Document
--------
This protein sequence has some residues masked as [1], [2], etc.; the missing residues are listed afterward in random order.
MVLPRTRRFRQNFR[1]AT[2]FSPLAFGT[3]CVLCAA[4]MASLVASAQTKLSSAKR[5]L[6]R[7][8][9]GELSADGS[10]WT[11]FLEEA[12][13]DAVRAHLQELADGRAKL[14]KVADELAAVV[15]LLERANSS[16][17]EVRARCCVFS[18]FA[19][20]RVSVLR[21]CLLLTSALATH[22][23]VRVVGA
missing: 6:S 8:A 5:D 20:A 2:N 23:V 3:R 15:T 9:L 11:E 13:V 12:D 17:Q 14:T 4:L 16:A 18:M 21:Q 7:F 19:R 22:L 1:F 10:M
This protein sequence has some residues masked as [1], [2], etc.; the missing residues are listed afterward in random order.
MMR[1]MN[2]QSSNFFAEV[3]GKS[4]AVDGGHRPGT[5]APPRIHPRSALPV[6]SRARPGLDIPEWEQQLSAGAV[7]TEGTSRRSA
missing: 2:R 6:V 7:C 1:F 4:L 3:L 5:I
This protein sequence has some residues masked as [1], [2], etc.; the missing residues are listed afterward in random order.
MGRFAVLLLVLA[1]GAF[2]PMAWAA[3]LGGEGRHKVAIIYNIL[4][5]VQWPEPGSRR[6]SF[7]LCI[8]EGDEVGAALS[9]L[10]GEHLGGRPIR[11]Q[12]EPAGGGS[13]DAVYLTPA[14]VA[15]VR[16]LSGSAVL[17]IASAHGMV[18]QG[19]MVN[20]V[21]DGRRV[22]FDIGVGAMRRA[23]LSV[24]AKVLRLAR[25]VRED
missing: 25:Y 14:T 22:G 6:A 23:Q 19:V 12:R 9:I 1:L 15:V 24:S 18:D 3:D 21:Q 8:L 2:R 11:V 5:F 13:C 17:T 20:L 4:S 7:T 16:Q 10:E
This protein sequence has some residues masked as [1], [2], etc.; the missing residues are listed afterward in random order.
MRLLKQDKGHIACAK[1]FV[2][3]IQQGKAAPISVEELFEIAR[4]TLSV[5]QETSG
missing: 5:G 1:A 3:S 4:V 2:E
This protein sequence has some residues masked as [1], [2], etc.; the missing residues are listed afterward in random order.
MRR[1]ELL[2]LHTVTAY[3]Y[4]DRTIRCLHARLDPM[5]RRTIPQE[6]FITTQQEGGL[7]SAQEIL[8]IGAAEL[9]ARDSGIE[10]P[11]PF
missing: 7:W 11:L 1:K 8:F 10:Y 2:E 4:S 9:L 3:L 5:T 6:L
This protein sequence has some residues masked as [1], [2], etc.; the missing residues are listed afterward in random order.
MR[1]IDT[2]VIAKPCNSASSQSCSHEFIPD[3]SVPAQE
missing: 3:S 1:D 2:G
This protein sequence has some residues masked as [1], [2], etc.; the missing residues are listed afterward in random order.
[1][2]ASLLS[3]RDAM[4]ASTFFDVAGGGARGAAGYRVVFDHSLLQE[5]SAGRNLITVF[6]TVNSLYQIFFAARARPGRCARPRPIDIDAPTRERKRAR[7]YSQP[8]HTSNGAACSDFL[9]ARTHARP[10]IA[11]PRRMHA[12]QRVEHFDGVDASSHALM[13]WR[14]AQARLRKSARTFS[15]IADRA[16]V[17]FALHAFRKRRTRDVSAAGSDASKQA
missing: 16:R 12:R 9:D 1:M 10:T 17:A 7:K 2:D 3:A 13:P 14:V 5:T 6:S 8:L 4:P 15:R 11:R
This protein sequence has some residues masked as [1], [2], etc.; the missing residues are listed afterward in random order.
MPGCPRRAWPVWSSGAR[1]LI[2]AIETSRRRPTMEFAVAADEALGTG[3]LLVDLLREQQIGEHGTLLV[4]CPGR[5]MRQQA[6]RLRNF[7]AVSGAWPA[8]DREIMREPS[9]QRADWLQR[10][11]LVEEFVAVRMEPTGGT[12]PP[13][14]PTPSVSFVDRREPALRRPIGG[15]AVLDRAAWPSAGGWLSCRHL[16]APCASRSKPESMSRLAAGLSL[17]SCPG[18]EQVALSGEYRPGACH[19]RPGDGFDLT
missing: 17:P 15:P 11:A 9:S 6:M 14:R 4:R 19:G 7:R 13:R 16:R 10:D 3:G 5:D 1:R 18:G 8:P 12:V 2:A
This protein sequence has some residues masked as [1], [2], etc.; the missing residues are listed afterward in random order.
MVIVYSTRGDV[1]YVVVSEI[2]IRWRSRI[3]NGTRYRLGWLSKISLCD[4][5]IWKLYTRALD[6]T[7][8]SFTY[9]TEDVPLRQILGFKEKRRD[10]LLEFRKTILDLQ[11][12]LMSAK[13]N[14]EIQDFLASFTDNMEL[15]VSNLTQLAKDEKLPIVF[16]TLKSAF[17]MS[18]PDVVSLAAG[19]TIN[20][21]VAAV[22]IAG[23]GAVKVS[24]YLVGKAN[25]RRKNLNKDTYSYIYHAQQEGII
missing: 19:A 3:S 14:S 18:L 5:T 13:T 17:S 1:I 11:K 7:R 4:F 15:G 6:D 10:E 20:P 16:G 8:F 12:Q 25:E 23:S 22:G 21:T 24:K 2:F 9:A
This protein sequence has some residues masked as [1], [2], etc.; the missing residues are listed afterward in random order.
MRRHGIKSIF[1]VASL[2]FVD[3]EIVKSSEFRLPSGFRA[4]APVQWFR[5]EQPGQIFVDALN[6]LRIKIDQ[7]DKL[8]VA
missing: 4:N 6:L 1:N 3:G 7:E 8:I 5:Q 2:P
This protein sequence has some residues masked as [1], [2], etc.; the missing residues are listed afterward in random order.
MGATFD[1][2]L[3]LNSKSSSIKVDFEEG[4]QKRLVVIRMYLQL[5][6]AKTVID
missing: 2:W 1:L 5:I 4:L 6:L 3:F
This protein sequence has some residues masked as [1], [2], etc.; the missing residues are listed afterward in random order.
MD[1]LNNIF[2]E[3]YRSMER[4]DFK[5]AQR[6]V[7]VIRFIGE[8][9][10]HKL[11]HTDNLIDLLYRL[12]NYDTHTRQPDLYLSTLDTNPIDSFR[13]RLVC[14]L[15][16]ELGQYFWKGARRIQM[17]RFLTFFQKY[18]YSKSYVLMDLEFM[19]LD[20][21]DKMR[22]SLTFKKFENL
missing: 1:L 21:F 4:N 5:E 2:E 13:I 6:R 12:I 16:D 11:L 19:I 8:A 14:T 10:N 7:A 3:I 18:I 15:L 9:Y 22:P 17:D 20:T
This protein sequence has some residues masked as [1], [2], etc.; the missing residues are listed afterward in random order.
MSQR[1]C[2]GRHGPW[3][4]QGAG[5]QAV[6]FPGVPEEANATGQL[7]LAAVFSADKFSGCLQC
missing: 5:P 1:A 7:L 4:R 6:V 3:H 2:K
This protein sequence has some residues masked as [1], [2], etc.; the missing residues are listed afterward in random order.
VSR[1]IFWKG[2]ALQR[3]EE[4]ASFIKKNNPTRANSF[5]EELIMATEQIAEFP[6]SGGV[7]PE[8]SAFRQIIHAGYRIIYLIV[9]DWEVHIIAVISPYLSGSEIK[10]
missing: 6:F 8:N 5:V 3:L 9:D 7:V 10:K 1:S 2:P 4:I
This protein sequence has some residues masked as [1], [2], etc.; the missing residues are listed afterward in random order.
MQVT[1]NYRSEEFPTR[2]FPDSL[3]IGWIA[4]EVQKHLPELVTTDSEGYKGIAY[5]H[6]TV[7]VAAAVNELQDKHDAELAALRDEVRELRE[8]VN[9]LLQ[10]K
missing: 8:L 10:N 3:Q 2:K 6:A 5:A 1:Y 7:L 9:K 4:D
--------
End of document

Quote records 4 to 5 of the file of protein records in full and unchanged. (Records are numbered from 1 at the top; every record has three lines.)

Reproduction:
This protein sequence has some residues masked as [1], [2], etc.; the missing residues are listed afterward in random order.
MRLLKQDKGHIACAK[1]FV[2][3]IQQGKAAPISVEELFEIAR[4]TLSV[5]QETSG
missing: 5:G 1:A 3:S 4:V 2:E
This protein sequence has some residues masked as [1], [2], etc.; the missing residues are listed afterward in random order.
MRR[1]ELL[2]LHTVTAY[3]Y[4]DRTIRCLHARLDPM[5]RRTIPQE[6]FITTQQEGGL[7]SAQEIL[8]IGAAEL[9]ARDSGIE[10]P[11]PF
missing: 7:W 11:L 1:K 8:F 10:Y 2:E 4:S 9:L 3:L 5:T 6:L